How to receive workers’ comp as an independent contractor
Over the past decade, what has been labeled the “gig economy” has grown significantly throughout the world. Freelance work began increasing during the economic downturn of 2008 and, as of the end of 2019, around 30 million Americans earned a primary income from gig or part-time employment.
Many who are earning their income as gig workers enjoy the flexibility this type of work gives them and companies are finding it beneficial to hire independent contractors in order to save on benefits.
However, what happens when an independent contractor or freelancer is injured on the job? Who is considered an independent contractor in Georgia?
Georgia definition of an independent contractor
Just because your employer says you are an independent contractor doesn’t necessarily make it so. Even if you receive a 1099 instead of a W2, this doesn’t automatically classify you as an independent contractor in the eyes of the law.
The Georgia Department of Labor has established specific criteria to determine if an employee should be considered an independent contractor. For instance, the employee must be working under a contract that creates the relationship; they have the right to control the time, manner and method of work; and a set price per job must be paid rather than a salary or hourly rate.
Federal law requires employers to provide workers’ compensation to employees in the event they become ill or are injured on the job. However, in most states (including Georgia), an employee who receives a 1099 form is usually not covered by workers’ compensation.
However, if you were injured at work and receive a 1099, you may still have legal options—starting with challenging your status as an independent contractor.
Georgia law is complex when it comes to independent contractors and simply issuing a 1099 form may not be enough to qualify an employee as an independent contractor.
Georgia workers’ compensation and independent contractor laws
Under the Georgia workers’ compensation regulations, there may be several gray areas that could make you eligible if you are injured on the job. If the job you are doing is part of the regular business of an employer and not an additional service, it’s possible you could be considered an employee.
In most cases, independent contractors must supply their own tools to perform their job duties. If the employer is providing them, this may negate the independent contractor claim. You should be able to set your own hours and perform your job in the manner you choose.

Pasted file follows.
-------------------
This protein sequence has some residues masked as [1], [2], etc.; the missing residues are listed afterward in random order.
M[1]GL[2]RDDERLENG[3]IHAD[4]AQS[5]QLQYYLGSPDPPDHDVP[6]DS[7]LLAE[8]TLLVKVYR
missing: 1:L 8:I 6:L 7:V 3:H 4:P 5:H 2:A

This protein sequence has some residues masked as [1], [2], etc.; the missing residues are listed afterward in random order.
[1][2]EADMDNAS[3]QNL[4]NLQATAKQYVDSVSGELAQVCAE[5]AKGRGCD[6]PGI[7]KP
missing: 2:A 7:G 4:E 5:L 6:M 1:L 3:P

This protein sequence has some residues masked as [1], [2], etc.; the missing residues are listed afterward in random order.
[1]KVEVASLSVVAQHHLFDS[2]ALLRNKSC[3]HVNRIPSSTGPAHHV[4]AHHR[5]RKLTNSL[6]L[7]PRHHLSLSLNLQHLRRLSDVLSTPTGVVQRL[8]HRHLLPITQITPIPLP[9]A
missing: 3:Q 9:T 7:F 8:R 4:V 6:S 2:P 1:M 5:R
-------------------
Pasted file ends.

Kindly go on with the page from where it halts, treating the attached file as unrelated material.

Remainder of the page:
A freelance employee should also not be told when their day begins and ends. If an employer has informed you that you must follow their directives or be terminated, you may fall under the status of an employee rather than an independent contractor.
Keep in mind that there are exceptions to many of these requirements. In Georgia, the main factor that will be used to determine whether you can receive workers’ compensation is the employer’s control over the time, manner and methods work must be completed. The more control the employer has over the employee, the less likely the employee is an independent contractor.
Subcontractors and workers’ compensation benefits
One exception to this exists when a company hires a subcontractor to perform work for them, which is common in industries like construction. In this case, a subcontractor should have workers’ compensation coverage for their own employees.
However, it’s possible that the subcontracting company has too few employees to obtain workers’ compensation. If this is the case, the primary contractor must provide insurance on the subcontractor’s employees.
Are you a misclassified employee?
A company may intentionally or accidentally misclassify an employee as an independent contractor when they are actually an employee. In some cases, the company made an honest mistake and simply doesn’t understand the law regarding independent contractors. In others, the company may be blatantly attempting to avoid paying workers’ compensation or other employee benefits.
If you believe you were misclassified, you can seek a review of your work status so that you can file a workers’ compensation claim. Keep in mind that Georgia law requires that the claim be filed within 30 days of the injury. If your claim is denied, you should have the opportunity to appeal the decision and demonstrate that you are an actual employee and not an independent contractor.
When to hire a Georgia workers’ compensation attorney
If you are classified as an independent contractor or freelancer and are injured while performing your job duties, seek the advice of an experienced attorney. Because the workers’ compensation and independent contractor laws are complicated, you need someone who understands the regulations in order to fight a company that may have misclassified your position.
Your company may have a list of doctors available and you must choose one of those to treat your injury. The list must be posted in a visible location where it is accessible to all employees and you must have been provided information on how to use the list.
If you were not provided information or the list does not exist, you may visit any doctor you choose for treatment and the company or insurance company must cover your costs. The panel of physician requirement is another reason to seek the advice of an attorney if you are injured on the job.